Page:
A study of clinically depressed patients compared the effectiveness of treatment when using a cognitive behavioral therapy either with religious content or without. Religious and non-religious therapists were used in each treatment.

Depressed patients receiving treatment involving religious content did better than patients with whom religious content was omitted. This was determined by using the measures of post- treatment depression and adjustment scores on standardized tests. Of note was the fact that the non-religious therapists, using the religious approach, had the highest level of treatment effect (Propst, 1992).

Four Quadrants of Therapists in Treating Religiously Committed Patients

  1. Across the Gap: Therapists who personally do not value religious commitment and ignore it or primarily see it as harmful for their patients.
  2. The Collaborative: Therapists who personally are not religiously committed but respect and deal positively with religious commitment in therapy.
  3. Behind the Door: Therapists who personally hold religious values but ignore or refrain from dealing with religious commitment and religious values in therapy.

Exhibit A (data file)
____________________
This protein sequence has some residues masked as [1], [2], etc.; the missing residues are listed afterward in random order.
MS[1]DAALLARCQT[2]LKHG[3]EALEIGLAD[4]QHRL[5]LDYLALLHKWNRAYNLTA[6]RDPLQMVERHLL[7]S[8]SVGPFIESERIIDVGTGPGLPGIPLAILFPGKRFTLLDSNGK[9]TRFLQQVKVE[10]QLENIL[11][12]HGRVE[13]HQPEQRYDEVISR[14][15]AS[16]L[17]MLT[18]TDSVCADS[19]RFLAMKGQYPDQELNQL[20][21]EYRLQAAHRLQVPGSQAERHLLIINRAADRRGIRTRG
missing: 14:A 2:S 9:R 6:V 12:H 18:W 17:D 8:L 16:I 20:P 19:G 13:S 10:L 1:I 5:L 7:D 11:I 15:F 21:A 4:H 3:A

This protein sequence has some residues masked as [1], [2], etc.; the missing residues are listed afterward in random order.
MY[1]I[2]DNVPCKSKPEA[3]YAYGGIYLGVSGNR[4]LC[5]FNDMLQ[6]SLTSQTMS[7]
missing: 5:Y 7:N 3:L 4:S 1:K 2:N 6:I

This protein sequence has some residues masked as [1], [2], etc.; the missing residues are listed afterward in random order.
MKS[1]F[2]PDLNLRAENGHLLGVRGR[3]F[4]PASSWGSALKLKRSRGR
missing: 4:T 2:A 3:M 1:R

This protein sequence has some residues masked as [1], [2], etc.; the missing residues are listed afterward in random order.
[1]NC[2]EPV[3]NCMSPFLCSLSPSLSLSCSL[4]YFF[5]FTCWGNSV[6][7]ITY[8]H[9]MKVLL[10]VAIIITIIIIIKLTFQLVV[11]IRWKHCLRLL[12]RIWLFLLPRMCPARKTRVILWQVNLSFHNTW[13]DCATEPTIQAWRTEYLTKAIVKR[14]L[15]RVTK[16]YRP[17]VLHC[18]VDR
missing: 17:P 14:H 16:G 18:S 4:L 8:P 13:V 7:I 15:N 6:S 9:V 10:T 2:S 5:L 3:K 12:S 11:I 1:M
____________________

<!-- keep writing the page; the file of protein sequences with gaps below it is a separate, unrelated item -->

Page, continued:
4. The Conjoint: Therapists who personally are religiously committed and who deal with religious commitment in therapy.
Please see figure on the following page.

Identifying Implications

Our education has made us increasingly sensitive to prejudice against race, gender, ethnic groups and socio-economic levels. However, how sensitive have we become to respecting religious commitment and the role it plays in the lives of the majority of our patients?

For the more than 70% of the population for whom religious commitment is a central factor, "secular approaches to psychotherapy may provide an alien values framework," state Bergin and Jensen. They continue:

A majority of the population probably prefer an orientation to counseling and psychotherapy that is sympathetic, or at least sensititve, to a spiritual perspective. We need to better perceive and respond to this public need (Bergin and Jensen, 1990).